Adapted from a recent online discussion.
Dear Carolyn: My fiance likes to touch me in certain ways that I’m not a big fan of. Nothing super-intrusive; more like where the hands go when we spoon. He says it makes him feel bonded and close to me. And I get that.
Except I don’t like the physical feeling, and at times I feel objectified. Sometimes I can appreciate it as a reaching out for an intimate connection. Sometimes I resent that he’s ignoring my preferences, and so the same act that makes him feels close to me makes me feel distant from him.
I know you’re gonna ask if he has a habit of ignoring my preferences; he doesn’t. We’ve worked toward compromises on a lot of issues. Which I think is part of his frustration: that he’s been understanding and accommodating in many ways, so why I can’t I just go his way on this?
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If I ask him to just not touch me in that way, he feels like I’m cutting off one of the main ways he has of expressing and finding closeness with me. What now? What else?
At Odds With the Physical
I don’t care how many accommodations each of you has made for the other: A form of touching one of you doesn’t like is off-limits to the other, period. Why is he OK with making you uncomfortable just to please himself in this one ultra-specific way?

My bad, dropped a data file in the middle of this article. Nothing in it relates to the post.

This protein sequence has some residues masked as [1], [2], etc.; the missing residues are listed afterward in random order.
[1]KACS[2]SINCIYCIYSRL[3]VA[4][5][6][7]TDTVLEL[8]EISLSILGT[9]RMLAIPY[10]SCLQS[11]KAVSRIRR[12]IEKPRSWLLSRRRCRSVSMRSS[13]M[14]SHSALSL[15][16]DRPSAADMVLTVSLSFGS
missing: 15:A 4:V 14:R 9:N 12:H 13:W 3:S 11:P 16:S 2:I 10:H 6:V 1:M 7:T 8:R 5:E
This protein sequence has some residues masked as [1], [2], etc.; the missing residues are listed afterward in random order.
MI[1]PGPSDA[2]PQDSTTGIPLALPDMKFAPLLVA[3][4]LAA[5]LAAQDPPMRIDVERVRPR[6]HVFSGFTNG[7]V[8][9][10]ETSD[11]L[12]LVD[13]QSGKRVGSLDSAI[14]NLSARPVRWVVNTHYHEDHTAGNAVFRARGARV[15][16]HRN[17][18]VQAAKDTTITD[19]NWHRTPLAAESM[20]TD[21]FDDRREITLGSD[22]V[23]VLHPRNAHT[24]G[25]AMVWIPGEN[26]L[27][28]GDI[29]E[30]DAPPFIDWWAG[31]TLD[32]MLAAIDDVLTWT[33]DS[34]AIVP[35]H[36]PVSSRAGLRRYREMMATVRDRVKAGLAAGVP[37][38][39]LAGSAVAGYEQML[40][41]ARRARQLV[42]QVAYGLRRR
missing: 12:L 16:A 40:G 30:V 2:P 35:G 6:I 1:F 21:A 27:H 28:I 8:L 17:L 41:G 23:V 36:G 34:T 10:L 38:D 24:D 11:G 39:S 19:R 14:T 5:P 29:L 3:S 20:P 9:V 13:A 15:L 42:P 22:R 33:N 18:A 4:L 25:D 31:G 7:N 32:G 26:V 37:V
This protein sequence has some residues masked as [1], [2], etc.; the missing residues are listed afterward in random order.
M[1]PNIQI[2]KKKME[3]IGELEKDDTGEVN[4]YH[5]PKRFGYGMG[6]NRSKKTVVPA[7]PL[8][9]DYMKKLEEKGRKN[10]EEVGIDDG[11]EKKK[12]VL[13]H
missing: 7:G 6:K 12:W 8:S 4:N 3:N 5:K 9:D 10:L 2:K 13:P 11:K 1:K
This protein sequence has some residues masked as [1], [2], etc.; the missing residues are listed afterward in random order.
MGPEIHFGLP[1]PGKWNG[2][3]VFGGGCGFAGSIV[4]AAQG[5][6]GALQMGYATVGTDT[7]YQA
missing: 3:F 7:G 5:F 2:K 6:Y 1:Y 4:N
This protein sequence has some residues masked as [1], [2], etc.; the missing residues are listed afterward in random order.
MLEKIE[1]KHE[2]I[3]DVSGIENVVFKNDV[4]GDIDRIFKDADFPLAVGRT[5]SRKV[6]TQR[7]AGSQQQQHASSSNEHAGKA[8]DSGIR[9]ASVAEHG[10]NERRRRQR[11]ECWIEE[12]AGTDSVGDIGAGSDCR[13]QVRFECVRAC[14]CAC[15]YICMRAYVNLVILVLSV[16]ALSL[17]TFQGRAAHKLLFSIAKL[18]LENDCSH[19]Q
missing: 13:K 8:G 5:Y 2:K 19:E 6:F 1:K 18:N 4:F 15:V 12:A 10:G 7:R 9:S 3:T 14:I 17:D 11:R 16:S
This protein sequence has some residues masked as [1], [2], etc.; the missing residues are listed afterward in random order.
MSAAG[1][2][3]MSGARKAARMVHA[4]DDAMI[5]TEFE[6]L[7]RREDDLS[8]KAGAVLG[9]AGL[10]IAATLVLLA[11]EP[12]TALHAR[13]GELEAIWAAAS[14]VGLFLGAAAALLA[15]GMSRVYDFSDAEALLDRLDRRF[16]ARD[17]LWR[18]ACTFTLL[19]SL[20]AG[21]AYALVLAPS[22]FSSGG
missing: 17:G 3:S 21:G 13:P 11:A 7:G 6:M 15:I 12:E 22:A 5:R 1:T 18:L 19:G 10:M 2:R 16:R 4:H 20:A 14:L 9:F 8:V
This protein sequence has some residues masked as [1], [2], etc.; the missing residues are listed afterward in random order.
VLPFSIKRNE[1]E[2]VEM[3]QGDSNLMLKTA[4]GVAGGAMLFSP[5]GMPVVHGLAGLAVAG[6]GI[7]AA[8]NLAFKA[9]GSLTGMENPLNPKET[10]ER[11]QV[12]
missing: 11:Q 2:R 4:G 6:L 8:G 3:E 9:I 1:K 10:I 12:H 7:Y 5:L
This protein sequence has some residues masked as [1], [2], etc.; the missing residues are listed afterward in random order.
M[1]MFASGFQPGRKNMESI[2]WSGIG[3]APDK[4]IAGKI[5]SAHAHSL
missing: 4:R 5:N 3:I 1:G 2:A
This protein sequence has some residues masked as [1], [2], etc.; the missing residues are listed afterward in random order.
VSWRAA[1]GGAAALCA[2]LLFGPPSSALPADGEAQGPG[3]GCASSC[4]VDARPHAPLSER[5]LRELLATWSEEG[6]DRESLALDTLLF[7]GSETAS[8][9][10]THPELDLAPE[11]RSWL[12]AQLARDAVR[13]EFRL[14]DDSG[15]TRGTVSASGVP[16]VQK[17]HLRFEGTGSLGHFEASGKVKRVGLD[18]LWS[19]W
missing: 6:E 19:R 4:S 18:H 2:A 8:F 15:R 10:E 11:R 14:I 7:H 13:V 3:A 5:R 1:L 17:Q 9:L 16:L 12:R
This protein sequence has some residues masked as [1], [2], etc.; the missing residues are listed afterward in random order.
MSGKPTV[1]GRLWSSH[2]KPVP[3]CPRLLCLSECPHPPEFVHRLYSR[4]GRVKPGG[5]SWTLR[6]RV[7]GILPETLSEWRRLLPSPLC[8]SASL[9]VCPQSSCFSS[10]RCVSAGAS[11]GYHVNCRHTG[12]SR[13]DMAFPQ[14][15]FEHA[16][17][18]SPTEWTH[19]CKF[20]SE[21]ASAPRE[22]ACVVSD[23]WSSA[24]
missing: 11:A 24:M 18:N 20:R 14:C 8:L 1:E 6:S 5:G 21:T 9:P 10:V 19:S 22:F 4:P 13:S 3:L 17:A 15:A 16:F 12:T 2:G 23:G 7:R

On top of that, his being “understanding and accommodating in many ways” raises a different issue: Why so many incompatibilities to begin with?
You probably don’t want to hear it, and I certainly don’t like saying it to someone who is engaged, but you don’t sound terribly well suited to each other. All relationships involve some accommodation, but not so much that you feel like you have to draw and hold awkward lines just because one of you deserves to win one this single stinkin’ time.
Fundamentally like each other, and enjoy each other, as-is, and suddenly stuff like where one’s hand is when spooning is not a hill either of you has to die on.
I haven’t even started on the idea of “one of the main ways he has of expressing and finding closeness with me.” If it’s that important (and not just a stunning failure of flexibility and imagination), then it sounds as if he should find someone who likes it.
Re: At Odds: My ex also crossed a lot of physical boundaries with me — when and where he would touch me, etc. — that felt objectifying or invasive instead of loving. It was irritating, but not aggressive, and I always thought that’s just how I felt about certain kinds of physical affection.
Fast forward to now: I’m with a partner who is super-handsy, but also very personally compatible with me, and I love this physical expression of affection. Turns out, I just don’t like being touched by people who annoy me in general. Life lesson learned.
That is the frame I want to put this in. Thank you.
Email Carolyn at firstname.lastname@example.org, follow her on Facebook at facebook.com/carolyn.hax or chat with her online at 10 a.m. each Friday at washingtonpost.com.